The Reds acquired Griffey in a massive deal prior to the 2000 season, sending Mike Cameron, Brett Tomko, Antonio Perez, and Jake Meyer to Seattle in exchange for The Kid. Griffey promptly signed to a long-term extension that was considered well below market value, with much of the money deferred to subsequent years, all but guaranteeing him the opportunity to play centerfield for his home town team for the rest of his career. The first year was a smashing success--Griffey slugged 40 home runs and drive in 118 in 2000--but in 2001 was hobbled by the first in a long series of leg injuries that have marked his time with the Reds.
Griffey never was legitimately healthy again until the start of last season. Nevertheless, he proved that his bat is still a potent weapon. Despite a miserable April and missing the most of September with a minor injury, Griffey hit 0.301/0.369/0.576 and slugged 35 homers in 491 at-bats, leading the best offense in the league. This year, the Reds are praying he can stay healthy and continue his offensive excellence as they try to reach the playoffs for the first time since 1995.
Historical Stats (for explanations of the statistics used here, please see the Baseball Statistics Quicksheet):
The story since his arrival in Cincinnati, unfortunately, has been one of disappointment thanks to a series of leg injuries that prevented him from appearing in even half of the Reds' games from 2001-2004. Last year, 2005, was the first time he had managed to remain "healthy" for most of the season since 2000. And 2005 was a great year. After an April in which he struggled terribly (0.244/0.315/0.366), Griffey caught fire and steadily improved throughout the season, culminating in an amazing August in which he hit 0.355/0.397/0.682, slugging 10 home runs in 107 AB's. Griffey proved that he is still among the most dangerous hitters in the game.
Like most long-ball hitters, Griffey has enjoyed hitting in Great American Ballpark. Like his lefty/right split, however, the difference between these two splits was smaller last year, indicating that his resurgence was not due to his home park: he had a 0.902 OPS away from home, while sporting a 0.990 OPS at GABP last year.
|Pos.||Year||Level||DI's||Dewan+- (plays/yr)||Dial ZR (runs/yr)||Gassko (runs/yr)||D*G (runs/yr)||Pinto (runs/27ot)||Davenport (runs/yr)||DewanHold (% held)||Walsh (runs)|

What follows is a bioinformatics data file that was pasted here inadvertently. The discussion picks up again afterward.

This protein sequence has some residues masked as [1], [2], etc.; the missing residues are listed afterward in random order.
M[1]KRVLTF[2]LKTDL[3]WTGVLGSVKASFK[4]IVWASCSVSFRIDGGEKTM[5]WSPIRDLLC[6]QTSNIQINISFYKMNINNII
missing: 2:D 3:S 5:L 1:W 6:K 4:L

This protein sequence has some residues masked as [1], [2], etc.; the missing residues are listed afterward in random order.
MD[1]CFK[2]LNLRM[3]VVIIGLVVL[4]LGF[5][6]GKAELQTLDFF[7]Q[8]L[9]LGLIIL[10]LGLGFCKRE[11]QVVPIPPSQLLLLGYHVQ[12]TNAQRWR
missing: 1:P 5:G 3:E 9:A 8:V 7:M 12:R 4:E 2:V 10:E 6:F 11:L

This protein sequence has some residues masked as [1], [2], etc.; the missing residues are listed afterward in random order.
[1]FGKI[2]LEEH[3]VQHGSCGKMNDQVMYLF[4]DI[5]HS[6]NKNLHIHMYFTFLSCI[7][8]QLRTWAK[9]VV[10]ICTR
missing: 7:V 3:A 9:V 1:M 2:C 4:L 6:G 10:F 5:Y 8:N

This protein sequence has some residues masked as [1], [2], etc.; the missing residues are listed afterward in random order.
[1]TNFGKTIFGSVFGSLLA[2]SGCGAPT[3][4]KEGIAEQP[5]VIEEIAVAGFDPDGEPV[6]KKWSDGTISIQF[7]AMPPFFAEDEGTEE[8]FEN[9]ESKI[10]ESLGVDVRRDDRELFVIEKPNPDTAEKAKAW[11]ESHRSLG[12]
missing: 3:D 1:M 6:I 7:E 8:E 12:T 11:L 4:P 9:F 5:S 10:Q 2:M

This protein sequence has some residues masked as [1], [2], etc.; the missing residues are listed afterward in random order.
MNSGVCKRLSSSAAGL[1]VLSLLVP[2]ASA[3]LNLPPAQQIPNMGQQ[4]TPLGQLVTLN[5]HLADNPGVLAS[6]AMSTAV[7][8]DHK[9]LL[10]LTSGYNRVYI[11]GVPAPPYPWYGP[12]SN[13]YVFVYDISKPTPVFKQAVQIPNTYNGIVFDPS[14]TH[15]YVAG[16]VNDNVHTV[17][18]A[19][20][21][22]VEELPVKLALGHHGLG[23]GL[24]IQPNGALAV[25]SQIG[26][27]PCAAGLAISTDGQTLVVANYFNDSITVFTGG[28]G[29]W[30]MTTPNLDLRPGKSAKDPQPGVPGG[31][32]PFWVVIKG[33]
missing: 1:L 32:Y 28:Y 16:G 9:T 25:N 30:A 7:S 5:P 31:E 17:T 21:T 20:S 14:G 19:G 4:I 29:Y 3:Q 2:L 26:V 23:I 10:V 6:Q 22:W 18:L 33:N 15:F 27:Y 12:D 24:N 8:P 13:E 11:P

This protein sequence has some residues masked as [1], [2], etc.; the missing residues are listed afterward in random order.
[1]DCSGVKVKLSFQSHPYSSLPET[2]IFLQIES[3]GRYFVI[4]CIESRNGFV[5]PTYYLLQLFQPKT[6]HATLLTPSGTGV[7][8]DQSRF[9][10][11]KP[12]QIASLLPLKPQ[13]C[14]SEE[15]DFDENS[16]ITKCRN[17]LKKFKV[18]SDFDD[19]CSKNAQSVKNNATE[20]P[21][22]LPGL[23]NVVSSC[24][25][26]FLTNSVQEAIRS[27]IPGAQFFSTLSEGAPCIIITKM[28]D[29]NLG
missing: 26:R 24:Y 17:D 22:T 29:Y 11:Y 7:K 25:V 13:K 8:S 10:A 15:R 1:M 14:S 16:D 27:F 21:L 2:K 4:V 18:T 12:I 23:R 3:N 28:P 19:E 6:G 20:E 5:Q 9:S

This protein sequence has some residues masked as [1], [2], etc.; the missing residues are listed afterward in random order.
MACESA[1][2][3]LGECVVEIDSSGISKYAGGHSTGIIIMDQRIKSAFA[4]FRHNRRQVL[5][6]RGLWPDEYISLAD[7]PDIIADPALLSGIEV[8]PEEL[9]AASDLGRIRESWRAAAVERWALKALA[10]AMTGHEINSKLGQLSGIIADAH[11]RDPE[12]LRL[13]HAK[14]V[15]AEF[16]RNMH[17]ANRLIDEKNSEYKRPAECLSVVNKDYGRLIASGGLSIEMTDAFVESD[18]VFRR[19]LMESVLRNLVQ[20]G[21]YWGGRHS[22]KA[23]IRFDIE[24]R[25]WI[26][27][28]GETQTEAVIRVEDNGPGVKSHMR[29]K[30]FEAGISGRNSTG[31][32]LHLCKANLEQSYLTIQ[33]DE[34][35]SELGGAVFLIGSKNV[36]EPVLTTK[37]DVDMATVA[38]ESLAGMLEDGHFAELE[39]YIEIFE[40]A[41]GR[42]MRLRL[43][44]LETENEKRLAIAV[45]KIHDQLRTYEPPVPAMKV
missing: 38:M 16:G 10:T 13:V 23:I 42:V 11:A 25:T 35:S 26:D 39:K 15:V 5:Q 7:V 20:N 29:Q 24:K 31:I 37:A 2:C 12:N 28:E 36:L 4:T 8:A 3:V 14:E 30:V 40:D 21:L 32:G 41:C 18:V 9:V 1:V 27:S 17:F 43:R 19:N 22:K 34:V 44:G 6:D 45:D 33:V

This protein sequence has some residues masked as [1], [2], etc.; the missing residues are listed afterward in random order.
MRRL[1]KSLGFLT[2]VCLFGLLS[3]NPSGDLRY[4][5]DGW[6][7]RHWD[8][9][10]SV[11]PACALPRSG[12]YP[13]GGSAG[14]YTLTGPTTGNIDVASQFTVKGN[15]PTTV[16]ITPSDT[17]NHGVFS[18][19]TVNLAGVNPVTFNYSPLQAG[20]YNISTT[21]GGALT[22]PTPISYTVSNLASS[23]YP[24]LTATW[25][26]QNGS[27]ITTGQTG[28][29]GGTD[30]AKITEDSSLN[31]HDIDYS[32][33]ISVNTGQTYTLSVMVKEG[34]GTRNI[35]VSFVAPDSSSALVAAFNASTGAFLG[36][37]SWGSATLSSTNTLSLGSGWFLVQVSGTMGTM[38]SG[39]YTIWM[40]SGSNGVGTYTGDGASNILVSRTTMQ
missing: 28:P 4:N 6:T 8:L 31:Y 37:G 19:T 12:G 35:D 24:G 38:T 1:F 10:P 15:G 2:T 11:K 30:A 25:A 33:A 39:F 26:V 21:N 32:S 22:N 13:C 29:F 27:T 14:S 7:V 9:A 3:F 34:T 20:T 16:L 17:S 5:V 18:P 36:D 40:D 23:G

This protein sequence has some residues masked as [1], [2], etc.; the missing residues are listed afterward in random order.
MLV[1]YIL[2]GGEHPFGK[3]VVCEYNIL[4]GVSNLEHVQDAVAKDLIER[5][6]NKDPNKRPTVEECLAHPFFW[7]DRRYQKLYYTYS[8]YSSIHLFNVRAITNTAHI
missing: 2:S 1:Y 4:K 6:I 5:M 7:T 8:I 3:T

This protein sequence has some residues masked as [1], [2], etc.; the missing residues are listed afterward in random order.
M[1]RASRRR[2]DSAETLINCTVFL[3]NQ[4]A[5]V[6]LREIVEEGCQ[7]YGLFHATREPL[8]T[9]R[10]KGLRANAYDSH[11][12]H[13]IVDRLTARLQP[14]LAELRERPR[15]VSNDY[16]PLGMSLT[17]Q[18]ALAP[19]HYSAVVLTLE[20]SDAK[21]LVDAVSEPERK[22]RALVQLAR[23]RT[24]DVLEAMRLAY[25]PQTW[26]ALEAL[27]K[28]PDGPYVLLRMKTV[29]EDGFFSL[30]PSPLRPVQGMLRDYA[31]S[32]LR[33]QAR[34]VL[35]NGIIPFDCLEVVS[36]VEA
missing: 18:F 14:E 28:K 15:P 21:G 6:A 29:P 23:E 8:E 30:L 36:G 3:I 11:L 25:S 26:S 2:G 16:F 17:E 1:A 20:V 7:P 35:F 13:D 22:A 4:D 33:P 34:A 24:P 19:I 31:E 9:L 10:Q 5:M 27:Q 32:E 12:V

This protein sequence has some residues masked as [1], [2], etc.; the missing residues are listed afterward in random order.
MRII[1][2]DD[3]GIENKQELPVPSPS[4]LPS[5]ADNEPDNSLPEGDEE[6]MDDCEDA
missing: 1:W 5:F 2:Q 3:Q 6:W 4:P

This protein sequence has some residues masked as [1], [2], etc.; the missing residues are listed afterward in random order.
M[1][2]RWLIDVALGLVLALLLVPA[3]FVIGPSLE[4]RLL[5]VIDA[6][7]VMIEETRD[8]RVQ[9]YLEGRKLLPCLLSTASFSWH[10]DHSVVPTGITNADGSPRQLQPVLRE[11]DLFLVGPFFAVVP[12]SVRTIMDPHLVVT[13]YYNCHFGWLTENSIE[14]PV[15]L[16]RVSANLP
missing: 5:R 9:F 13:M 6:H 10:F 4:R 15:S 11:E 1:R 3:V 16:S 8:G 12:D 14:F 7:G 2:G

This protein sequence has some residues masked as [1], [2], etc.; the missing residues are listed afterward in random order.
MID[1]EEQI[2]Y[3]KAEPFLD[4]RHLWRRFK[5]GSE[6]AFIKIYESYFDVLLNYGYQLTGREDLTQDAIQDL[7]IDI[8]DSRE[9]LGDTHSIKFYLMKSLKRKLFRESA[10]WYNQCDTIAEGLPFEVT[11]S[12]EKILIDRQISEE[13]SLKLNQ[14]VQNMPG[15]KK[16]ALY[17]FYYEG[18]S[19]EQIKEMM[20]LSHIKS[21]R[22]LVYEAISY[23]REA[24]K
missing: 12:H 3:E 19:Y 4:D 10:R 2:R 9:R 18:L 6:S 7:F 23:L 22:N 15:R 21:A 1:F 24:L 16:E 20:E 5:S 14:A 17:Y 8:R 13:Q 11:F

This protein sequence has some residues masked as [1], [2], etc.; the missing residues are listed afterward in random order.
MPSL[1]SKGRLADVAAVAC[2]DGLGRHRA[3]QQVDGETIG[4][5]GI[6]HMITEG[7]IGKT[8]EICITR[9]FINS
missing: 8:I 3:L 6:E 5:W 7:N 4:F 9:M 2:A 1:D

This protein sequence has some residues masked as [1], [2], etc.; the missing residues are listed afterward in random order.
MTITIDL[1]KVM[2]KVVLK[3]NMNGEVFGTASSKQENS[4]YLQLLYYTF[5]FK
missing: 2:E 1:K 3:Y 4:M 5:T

When I watch Griffey play, I see a guy who still gets good reads on balls. He takes good routes to the ball, plays the ball off the hop or the wall very well, makes smart decisions, and can make the diving, dramatic catch with the best of them. But he just can't close ground like he used to. It's a shame, but it's very damaging to the ballclub's defense. The Reds would be very well served in Griffey moved to left field, putting Dunn at first and either Freel, Denorfia, or Kearns in center. In left field, Griffey could probably become a defensive asset once again, rather than a liability. But that's ultimately going to have to be Griffey's idea, and his comments with the media earlier this season indicated that he's not ready to accept his loss of skill in the outfield just yet.
2006 Season Projections:
So far this season, Griffey has yet to really get it going. After a spectacular showing in the World Baseball Classic (0.524/0.583/1.048 w/ 3 HR's in 21 AB's), he missed most of April with a mild though nagging leg injury. He returned to hit only 0.253/0.286/0.481 in May, although he did show enough late-inning heroics that netted him my May Impact Hitter of the Month award. Signs in June are positive--through June 28, Griffey was hitting 0.264/0.330/0.540 for the month--but he's still not the same Junior we saw in the second half last season. All signs are that he is healthy, so I fully expect that we'll see a return to form in the second half.
As Griffey's career winds down over the next several years, I think most Reds fans will look back on his time with the Reds and be glad to be able to call him our own. It has been frustrating to watch injuries prevent him from achieving all he could. But even so, when all is said and done, Griffey will still be recognized as one of the best to ever play the game--a genuine first-ballot Hall of Famer. I find it hard to be disappointed by that. Moreover, Griffey will be remembered as one of the kindest, most charismatic, and easy to love individuals that our sport has ever seen.
And best of all, Baseball fans can take heart that he's not done yet. He still has a lot of game in him. Let's enjoy it.